Fenretinide prevents lipid-induced insulin resistance by blocking ceramide biosynthesis

Benjamin T. Bikman, Yuguang Guan, Guanghou Shui, M. Mobin Siddique, William L. Holland, Ji Yun Kim, Gemma Fabriàs, Markus R. Wenk, Scott A. Summers

Research output: Contribution to journalArticlepeer-review

71 Scopus citations

Abstract

Fenretinide is a synthetic retinoid that is being tested in clinical trials for the treatment of breast cancer and insulin resistance, but its mechanism of action has been elusive. Recent in vitro data indicate that fenretinide inhibits dihydroceramide desaturase, an enzyme involved in the biosynthesis of lipotoxic ceramides that antagonize insulin action. Because of this finding, we assessed whether fenretinide could improve insulin sensitivity and glucose homeostasis in vitro and in vivo by controlling ceramide production. The effect of fenretinide on insulin action and the cellular lipidome was assessed in a number of lipid-challenged models including cultured myotubes and isolated muscles strips incubated with exogenous fatty acids and mice fed a high-fat diet. Insulin action was evaluated in the various models by measuring glucose uptake or disposal and the activation of Akt/PKB, a serine/threonine kinase that is obligate for insulin-stimulated anabolism. The effects of fenretinide on cellular lipid levels were assessed by LC-MS/MS. Fenretinide negated lipid-induced insulin resistance in each of the model systems assayed. Simultaneously, the drug depleted cells of ceramide, while promoting the accumulation of the precursor dihydroceramide, a substrate for the reaction catalyzed by Des1. These data suggest that fenretinide improves insulin sensitivity, at least in part, by inhibiting Des1 and suggest that therapeutics targeting this enzyme may be a viable therapeutic means for normalizing glucose homeostasis in the overweight and diabetic.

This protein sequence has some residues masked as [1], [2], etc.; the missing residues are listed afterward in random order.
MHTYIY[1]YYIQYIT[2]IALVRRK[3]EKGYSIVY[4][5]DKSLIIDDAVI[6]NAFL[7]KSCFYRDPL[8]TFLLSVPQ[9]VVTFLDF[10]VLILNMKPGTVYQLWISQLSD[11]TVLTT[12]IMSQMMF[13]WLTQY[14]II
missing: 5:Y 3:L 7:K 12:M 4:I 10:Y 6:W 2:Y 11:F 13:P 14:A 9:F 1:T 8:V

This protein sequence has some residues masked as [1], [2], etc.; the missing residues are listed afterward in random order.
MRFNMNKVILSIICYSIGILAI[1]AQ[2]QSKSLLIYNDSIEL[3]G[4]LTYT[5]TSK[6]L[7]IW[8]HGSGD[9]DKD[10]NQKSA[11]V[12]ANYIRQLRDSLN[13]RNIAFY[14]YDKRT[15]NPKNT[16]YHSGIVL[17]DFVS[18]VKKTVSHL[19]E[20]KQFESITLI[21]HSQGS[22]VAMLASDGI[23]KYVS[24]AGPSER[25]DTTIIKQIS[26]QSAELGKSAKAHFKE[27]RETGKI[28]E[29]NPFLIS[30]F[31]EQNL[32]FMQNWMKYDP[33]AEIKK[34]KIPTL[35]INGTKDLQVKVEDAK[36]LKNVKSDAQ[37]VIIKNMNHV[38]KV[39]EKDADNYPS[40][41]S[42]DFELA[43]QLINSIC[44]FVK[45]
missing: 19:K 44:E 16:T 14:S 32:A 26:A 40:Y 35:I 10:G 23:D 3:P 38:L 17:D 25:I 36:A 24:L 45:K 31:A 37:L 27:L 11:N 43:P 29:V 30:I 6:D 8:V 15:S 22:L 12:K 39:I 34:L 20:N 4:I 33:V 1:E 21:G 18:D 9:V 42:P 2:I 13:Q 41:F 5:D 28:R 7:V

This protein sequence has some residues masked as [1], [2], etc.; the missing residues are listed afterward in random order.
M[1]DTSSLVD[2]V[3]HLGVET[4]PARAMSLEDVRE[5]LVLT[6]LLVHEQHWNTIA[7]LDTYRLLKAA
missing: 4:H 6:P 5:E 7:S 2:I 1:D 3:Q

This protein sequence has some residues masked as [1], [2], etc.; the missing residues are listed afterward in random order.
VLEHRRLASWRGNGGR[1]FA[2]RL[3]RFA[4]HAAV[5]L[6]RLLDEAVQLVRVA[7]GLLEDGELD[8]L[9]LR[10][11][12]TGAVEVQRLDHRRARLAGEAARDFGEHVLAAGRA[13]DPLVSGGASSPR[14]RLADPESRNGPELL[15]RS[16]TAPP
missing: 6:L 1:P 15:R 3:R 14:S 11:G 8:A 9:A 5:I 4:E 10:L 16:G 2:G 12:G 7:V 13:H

Original languageEnglish (US)
Pages (from-to)17426-17437
Number of pages12
JournalJournal of Biological Chemistry
Volume287
Issue number21
DOIs
StatePublished - May 18 2012

ASJC Scopus subject areas

  • Biochemistry
  • Molecular Biology
  • Cell Biology

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